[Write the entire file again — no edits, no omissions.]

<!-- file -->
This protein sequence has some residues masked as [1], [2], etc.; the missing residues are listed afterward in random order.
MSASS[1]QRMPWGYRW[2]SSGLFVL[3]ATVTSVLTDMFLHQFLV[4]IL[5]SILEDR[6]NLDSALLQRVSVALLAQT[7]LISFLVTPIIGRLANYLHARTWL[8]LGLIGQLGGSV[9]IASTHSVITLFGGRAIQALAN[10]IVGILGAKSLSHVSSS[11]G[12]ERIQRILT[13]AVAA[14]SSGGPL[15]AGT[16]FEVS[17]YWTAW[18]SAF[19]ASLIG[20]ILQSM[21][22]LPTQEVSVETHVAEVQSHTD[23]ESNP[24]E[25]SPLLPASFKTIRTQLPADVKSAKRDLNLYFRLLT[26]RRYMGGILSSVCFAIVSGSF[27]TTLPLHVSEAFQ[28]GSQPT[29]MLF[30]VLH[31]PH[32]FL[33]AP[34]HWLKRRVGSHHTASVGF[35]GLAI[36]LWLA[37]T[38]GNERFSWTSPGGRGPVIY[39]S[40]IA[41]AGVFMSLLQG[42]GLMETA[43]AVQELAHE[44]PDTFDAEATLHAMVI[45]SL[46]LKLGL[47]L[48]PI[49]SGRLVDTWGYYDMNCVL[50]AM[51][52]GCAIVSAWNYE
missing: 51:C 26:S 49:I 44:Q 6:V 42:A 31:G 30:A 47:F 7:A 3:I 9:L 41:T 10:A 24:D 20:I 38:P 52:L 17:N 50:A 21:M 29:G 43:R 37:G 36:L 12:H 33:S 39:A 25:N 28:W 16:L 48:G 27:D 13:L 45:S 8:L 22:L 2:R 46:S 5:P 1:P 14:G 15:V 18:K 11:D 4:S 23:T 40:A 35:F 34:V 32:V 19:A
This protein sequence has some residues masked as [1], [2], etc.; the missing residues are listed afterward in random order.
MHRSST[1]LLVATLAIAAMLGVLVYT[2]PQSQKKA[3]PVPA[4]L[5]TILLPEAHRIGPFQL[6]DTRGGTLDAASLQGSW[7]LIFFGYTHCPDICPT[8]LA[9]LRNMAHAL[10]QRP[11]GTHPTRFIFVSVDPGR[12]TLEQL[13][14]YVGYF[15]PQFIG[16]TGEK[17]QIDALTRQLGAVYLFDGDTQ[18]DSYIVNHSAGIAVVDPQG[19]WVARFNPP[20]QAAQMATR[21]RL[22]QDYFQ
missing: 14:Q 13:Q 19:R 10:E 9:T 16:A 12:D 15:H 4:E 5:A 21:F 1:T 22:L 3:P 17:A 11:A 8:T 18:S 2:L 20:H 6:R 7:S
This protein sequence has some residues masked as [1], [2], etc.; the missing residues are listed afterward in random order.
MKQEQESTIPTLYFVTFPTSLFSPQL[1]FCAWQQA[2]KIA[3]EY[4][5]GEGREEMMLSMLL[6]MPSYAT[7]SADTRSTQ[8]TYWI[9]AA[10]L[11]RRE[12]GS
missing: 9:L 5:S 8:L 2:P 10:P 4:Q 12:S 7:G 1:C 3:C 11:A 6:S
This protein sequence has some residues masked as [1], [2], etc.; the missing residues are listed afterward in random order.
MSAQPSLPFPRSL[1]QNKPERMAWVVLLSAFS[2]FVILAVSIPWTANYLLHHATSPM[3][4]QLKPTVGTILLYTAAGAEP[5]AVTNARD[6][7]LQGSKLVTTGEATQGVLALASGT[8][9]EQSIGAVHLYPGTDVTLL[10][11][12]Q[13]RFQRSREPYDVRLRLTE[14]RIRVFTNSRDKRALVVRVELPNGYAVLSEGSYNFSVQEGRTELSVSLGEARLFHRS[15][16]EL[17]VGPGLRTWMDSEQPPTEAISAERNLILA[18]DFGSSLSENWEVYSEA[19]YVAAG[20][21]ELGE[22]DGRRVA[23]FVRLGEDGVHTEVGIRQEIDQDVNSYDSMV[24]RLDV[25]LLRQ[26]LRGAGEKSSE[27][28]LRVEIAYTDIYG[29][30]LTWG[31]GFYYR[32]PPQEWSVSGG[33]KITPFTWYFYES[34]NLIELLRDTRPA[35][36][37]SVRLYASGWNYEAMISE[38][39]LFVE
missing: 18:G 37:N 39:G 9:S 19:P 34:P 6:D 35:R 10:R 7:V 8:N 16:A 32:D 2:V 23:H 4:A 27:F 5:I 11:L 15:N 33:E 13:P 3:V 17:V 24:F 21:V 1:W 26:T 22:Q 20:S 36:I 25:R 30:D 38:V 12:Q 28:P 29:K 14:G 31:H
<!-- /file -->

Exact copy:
This protein sequence has some residues masked as [1], [2], etc.; the missing residues are listed afterward in random order.
MSASS[1]QRMPWGYRW[2]SSGLFVL[3]ATVTSVLTDMFLHQFLV[4]IL[5]SILEDR[6]NLDSALLQRVSVALLAQT[7]LISFLVTPIIGRLANYLHARTWL[8]LGLIGQLGGSV[9]IASTHSVITLFGGRAIQALAN[10]IVGILGAKSLSHVSSS[11]G[12]ERIQRILT[13]AVAA[14]SSGGPL[15]AGT[16]FEVS[17]YWTAW[18]SAF[19]ASLIG[20]ILQSM[21][22]LPTQEVSVETHVAEVQSHTD[23]ESNP[24]E[25]SPLLPASFKTIRTQLPADVKSAKRDLNLYFRLLT[26]RRYMGGILSSVCFAIVSGSF[27]TTLPLHVSEAFQ[28]GSQPT[29]MLF[30]VLH[31]PH[32]FL[33]AP[34]HWLKRRVGSHHTASVGF[35]GLAI[36]LWLA[37]T[38]GNERFSWTSPGGRGPVIY[39]S[40]IA[41]AGVFMSLLQG[42]GLMETA[43]AVQELAHE[44]PDTFDAEATLHAMVI[45]SL[46]LKLGL[47]L[48]PI[49]SGRLVDTWGYYDMNCVL[50]AM[51][52]GCAIVSAWNYE
missing: 51:C 26:S 49:I 44:Q 6:V 42:A 31:G 30:A 47:F 7:A 3:I 9:L 41:T 10:A 24:D 20:I 38:P 52:L 17:N 50:A 21:M 29:G 43:R 37:G 36:L 12:H 33:S 39:A 25:N 28:W 16:L 48:G 27:D 13:L 45:S 8:L 22:L 2:R 46:S 5:P 1:P 14:G 15:V 18:K 11:D 4:S 23:T 40:A 35:F 34:V 32:V 19:A
This protein sequence has some residues masked as [1], [2], etc.; the missing residues are listed afterward in random order.
MHRSST[1]LLVATLAIAAMLGVLVYT[2]PQSQKKA[3]PVPA[4]L[5]TILLPEAHRIGPFQL[6]DTRGGTLDAASLQGSW[7]LIFFGYTHCPDICPT[8]LA[9]LRNMAHAL[10]QRP[11]GTHPTRFIFVSVDPGR[12]TLEQL[13][14]YVGYF[15]PQFIG[16]TGEK[17]QIDALTRQLGAVYLFDGDTQ[18]DSYIVNHSAGIAVVDPQG[19]WVARFNPP[20]QAAQMATR[21]RL[22]QDYFQ
missing: 14:Q 13:Q 19:R 10:E 9:T 16:A 12:D 15:H 4:E 5:A 21:F 1:T 22:L 3:P 17:A 11:A 8:T 18:S 2:L 20:H 6:R 7:S
This protein sequence has some residues masked as [1], [2], etc.; the missing residues are listed afterward in random order.
MKQEQESTIPTLYFVTFPTSLFSPQL[1]FCAWQQA[2]KIA[3]EY[4][5]GEGREEMMLSMLL[6]MPSYAT[7]SADTRSTQ[8]TYWI[9]AA[10]L[11]RRE[12]GS
missing: 9:L 5:S 8:L 2:P 10:P 4:Q 12:S 7:G 1:C 3:C 11:A 6:S
This protein sequence has some residues masked as [1], [2], etc.; the missing residues are listed afterward in random order.
MSAQPSLPFPRSL[1]QNKPERMAWVVLLSAFS[2]FVILAVSIPWTANYLLHHATSPM[3][4]QLKPTVGTILLYTAAGAEP[5]AVTNARD[6][7]LQGSKLVTTGEATQGVLALASGT[8][9]EQSIGAVHLYPGTDVTLL[10][11][12]Q[13]RFQRSREPYDVRLRLTE[14]RIRVFTNSRDKRALVVRVELPNGYAVLSEGSYNFSVQEGRTELSVSLGEARLFHRS[15][16]EL[17]VGPGLRTWMDSEQPPTEAISAERNLILA[18]DFGSSLSENWEVYSEA[19]YVAAG[20][21]ELGE[22]DGRRVA[23]FVRLGEDGVHTEVGIRQEIDQDVNSYDSMV[24]RLDV[25]LLRQ[26]LRGAGEKSSE[27][28]LRVEIAYTDIYG[29][30]LTWG[31]GFYYR[32]PPQEWSVSGG[33]KITPFTWYFYES[34]NLIELLRDTRPA[35][36][37]SVRLYASGWNYEAMISE[38][39]LFVE
missing: 18:G 37:N 39:G 9:S 19:P 34:P 6:D 35:R 10:R 7:V 8:N 16:A 32:D 2:V 23:H 4:A 27:F 5:I 11:L 15:N 33:E 13:P 3:V 17:V 24:F 21:V 1:W 26:T 22:Q 20:S 36:I 25:R 30:D 38:V 12:Q 28:P 29:K 14:G 31:H